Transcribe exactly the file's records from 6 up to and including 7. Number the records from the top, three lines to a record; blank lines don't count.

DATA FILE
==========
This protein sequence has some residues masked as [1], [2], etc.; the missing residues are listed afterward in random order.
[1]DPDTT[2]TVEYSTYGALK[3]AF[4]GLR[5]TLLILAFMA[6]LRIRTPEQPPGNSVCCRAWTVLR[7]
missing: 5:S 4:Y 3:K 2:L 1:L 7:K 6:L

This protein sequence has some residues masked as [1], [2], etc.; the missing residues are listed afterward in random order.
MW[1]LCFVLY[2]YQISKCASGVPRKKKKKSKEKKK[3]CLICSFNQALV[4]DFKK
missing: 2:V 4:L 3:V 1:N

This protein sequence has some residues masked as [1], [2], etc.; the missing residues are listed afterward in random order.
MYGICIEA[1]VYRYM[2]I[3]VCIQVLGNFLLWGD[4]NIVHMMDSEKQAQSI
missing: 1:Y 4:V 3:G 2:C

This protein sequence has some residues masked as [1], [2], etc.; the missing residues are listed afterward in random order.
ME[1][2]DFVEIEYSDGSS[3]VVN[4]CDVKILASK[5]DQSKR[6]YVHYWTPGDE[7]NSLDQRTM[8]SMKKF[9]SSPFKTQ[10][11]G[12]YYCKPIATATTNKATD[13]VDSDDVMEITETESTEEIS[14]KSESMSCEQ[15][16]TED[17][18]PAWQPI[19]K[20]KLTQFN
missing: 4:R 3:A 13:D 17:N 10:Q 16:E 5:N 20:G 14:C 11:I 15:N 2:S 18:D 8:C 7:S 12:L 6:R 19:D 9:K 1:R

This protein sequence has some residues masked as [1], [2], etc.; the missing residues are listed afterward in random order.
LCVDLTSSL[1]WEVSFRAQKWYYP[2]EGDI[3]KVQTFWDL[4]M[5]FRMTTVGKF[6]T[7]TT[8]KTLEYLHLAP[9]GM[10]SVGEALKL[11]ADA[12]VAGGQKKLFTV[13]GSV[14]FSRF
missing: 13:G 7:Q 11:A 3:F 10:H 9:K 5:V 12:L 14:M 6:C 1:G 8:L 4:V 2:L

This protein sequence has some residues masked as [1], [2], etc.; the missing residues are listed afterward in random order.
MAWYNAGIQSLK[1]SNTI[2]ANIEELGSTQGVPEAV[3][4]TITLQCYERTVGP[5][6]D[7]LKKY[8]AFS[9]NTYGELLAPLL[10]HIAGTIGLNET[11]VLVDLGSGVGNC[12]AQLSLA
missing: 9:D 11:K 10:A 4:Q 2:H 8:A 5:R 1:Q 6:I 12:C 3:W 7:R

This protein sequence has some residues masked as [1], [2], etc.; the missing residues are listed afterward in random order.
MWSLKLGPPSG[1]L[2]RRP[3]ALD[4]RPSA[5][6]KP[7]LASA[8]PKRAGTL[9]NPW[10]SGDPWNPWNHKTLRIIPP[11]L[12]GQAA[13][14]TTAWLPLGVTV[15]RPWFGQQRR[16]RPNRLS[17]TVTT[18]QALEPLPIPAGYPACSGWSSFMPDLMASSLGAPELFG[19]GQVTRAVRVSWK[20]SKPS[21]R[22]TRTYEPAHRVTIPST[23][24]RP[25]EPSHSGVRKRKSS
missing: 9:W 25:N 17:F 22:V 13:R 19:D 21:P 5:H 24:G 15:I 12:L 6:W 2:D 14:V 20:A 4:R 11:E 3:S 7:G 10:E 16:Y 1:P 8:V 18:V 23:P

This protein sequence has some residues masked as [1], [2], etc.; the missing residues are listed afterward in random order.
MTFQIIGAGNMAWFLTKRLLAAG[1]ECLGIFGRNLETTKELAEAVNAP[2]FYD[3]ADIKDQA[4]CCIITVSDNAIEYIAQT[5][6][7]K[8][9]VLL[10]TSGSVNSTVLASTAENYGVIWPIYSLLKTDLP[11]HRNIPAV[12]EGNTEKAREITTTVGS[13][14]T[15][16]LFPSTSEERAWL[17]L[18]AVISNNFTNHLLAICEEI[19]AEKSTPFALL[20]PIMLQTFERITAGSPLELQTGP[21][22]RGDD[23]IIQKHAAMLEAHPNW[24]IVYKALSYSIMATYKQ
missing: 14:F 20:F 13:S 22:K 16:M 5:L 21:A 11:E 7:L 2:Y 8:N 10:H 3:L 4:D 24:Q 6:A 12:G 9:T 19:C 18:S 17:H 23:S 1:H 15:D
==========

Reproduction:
This protein sequence has some residues masked as [1], [2], etc.; the missing residues are listed afterward in random order.
MAWYNAGIQSLK[1]SNTI[2]ANIEELGSTQGVPEAV[3][4]TITLQCYERTVGP[5][6]D[7]LKKY[8]AFS[9]NTYGELLAPLL[10]HIAGTIGLNET[11]VLVDLGSGVGNC[12]AQLSLA
missing: 9:D 11:K 10:A 4:Q 2:H 8:A 5:R 1:Q 6:I 12:C 3:W 7:R

This protein sequence has some residues masked as [1], [2], etc.; the missing residues are listed afterward in random order.
MWSLKLGPPSG[1]L[2]RRP[3]ALD[4]RPSA[5][6]KP[7]LASA[8]PKRAGTL[9]NPW[10]SGDPWNPWNHKTLRIIPP[11]L[12]GQAA[13][14]TTAWLPLGVTV[15]RPWFGQQRR[16]RPNRLS[17]TVTT[18]QALEPLPIPAGYPACSGWSSFMPDLMASSLGAPELFG[19]GQVTRAVRVSWK[20]SKPS[21]R[22]TRTYEPAHRVTIPST[23][24]RP[25]EPSHSGVRKRKSS
missing: 9:W 25:N 17:F 22:V 13:R 19:D 21:P 5:H 24:G 15:I 12:L 6:W 2:D 14:V 20:A 4:R 11:E 3:S 7:G 10:E 16:Y 1:P 8:V 18:V 23:P